3. To tell; to give intelligence. Tusser.
  4. To instruct, or to practice the business of an instructor; to use or follow the employment of a preceptor; as, a man teaches school for a livelihood.
  5. To show; to exhibit so as to impress on the mind. If some men teach wicked things, it must be that others may practice them. South.
  6. To accustom; to make familiar. They have taught their tongue to speak lies. Jer. ix.
  7. To inform or admonish; to give previous notice to. For he taught his disciples, and said – Mark ix.
  8. To suggest to the mind. For the Holy Spirit shall teach you in that same hour what ye ought to say. Luke xii.
  9. To signify or give notice. He teacheth with his fingers. Prov. vi.
  10. To counsel and direct. Hab. ii.

Teach
  1. To impart the knowledge of; to give intelligence concerning; to impart, as knowledge before unknown, or rules for practice; to inculcate as true or important; to exhibit impressively; as, to teach arithmetic, dancing, music, or the like; to teach morals.

    If some men teach wicked things, it must be that others should practice them. South.

  2. To give instruction; to follow the business, or to perform the duties, of a preceptor.

    And gladly would he learn, and gladly teach. Chaucer.

    The priests thereof teach for hire. Micah iii. 11.

  3. To direct, as an instructor; to manage, as a preceptor; to guide the studies of; to instruct; to inform; to conduct through a course of studies; as, to teach a child or a class.

    "He taught his disciples." Mark ix. 31.

    The village master taught his little school. Goldsmith.

  4. To accustom; to guide; to show; to admonish.

    I shall myself to herbs teach you. Chaucer.

    They have taught their tongue to speak lies. Jer. ix. 5.

    * This verb is often used with two objects, one of the person, the other of the thing; as, he taught me Latin grammar. In the passive construction, either of these objects may be retained in the objective case, while the other becomes the subject; as, I was taught Latin grammar by him; Latin grammar was taught me by him.

    Syn. -- To instruct; inform; inculcate; tell; guide; counsel; admonish. See the Note under Learn.

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Teach

TEACH, verb transitive preterit tense and participle passive taught. [Latin doceo; dico, dicto, and both these and the Gr. to show, may be of one family; all implying sending, passing, communicating, or rather leading, drawing.

1. To instruct; to inform; to communicate to another the knowledge of that of which he was before ignorant.

He will teach us of his ways, and we will walk in his paths. Isaiah 2:3.

Lord, teach us to pray, as John also taught his disciples. Luke 11:1.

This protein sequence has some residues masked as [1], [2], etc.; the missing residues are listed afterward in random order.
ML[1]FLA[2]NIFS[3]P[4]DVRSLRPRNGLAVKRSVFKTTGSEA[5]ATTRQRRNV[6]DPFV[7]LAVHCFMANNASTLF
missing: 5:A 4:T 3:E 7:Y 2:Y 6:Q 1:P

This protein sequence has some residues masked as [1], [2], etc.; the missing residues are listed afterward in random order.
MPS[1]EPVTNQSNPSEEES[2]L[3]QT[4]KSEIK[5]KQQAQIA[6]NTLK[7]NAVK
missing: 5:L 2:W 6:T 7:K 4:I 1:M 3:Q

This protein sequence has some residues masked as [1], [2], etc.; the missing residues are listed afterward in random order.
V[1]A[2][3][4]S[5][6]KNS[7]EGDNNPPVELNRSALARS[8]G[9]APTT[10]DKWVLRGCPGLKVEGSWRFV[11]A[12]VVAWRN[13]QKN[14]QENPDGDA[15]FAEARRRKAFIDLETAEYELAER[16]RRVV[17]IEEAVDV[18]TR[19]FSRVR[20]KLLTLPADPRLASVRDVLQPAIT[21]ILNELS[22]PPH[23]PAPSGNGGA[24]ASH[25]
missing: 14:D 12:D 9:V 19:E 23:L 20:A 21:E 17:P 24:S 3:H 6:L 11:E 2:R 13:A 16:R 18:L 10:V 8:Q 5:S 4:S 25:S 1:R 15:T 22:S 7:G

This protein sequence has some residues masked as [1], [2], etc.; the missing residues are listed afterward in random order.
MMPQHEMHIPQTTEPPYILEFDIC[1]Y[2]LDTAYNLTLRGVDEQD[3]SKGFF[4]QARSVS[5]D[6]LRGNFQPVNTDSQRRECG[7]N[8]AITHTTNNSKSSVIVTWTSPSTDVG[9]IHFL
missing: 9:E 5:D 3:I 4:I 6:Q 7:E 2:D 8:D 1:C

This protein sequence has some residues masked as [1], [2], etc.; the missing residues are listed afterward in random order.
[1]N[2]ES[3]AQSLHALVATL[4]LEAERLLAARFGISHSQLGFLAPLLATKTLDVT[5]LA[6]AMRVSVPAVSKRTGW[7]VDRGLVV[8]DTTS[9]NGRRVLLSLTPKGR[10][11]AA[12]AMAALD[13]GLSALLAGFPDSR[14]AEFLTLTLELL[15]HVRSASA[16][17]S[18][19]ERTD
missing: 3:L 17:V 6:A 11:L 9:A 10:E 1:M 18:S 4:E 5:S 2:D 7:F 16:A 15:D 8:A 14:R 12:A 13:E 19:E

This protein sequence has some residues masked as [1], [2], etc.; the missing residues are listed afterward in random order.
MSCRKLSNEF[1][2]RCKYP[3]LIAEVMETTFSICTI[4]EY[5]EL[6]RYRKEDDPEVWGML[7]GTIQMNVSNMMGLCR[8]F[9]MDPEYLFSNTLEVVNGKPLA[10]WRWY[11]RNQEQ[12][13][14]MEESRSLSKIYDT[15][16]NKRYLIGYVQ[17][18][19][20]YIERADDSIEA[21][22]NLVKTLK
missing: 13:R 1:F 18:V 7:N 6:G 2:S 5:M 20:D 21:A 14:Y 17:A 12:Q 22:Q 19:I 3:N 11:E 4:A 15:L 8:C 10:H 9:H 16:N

2. To deliver any doctrine, art, principles or words for instruction. One sect of ancient philosophers taught the doctrines of stoicism, another those of epicureanism.

In vain they worship me, teaching for doctrines the commandments of men. Matthew 15:1.

3. To tell; to give intelligence.

4. To instruct, or to practice the business of an instructor; to use or follow the employment of a preceptor; as, a man teaches school for a livelihood.

5. To show; to exhibit so as to impress on the mind.

If some men teach wicked things, it must be that others may practice them.

6. To accustom; to make familiar.

They have taught their tongue to speak lies. Jeremiah 9:20.

7. To inform or admonish; to give previous notice to.

For he taught his disciples, and said--Mark 9:1.

8. To suggest to the mind.

For the Holy Spirit shall teach you in that same hour what ye ought to say. Luke 12:12.

9. To signify or give notice.

He teacheth with his fingers. Proverbs 6:13.

10. To counsel and direct. Habakkuk 2:19.

TEACH, verb intransitive To practice giving instruction; to perform the business of a preceptor.

The heads thereof judge for reward, and the priests thereof teach for hire. Micah 3:11.

TEACH, noun In sugar works, the last boiler.

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Word of the Day

importance

IMPORT'ANCE, n.

1. Weight; consequence; a bearing on some interest; that quality of any thing by which it may affect a measure, interest or result. The education of youth is of great importance to a free government. A religious education is of infinite importance to every human being.

2. Weight or consequence in the scale of being.

Thy own importance know.

Nor bound thy narrow views to things below.

3. Weight or consequence in self-estimation.

He believes himself a man of importance.

4. Thing implied; matter; subject; importunity. [In these senses, obsolete.]

Random Word

discommon

DISCOMMON, v.t. [dis and common.]

1. To appropriate common land; to separate and inclose common.

2. To deprive of the privileges of a place.

Noah's 1828 Dictionary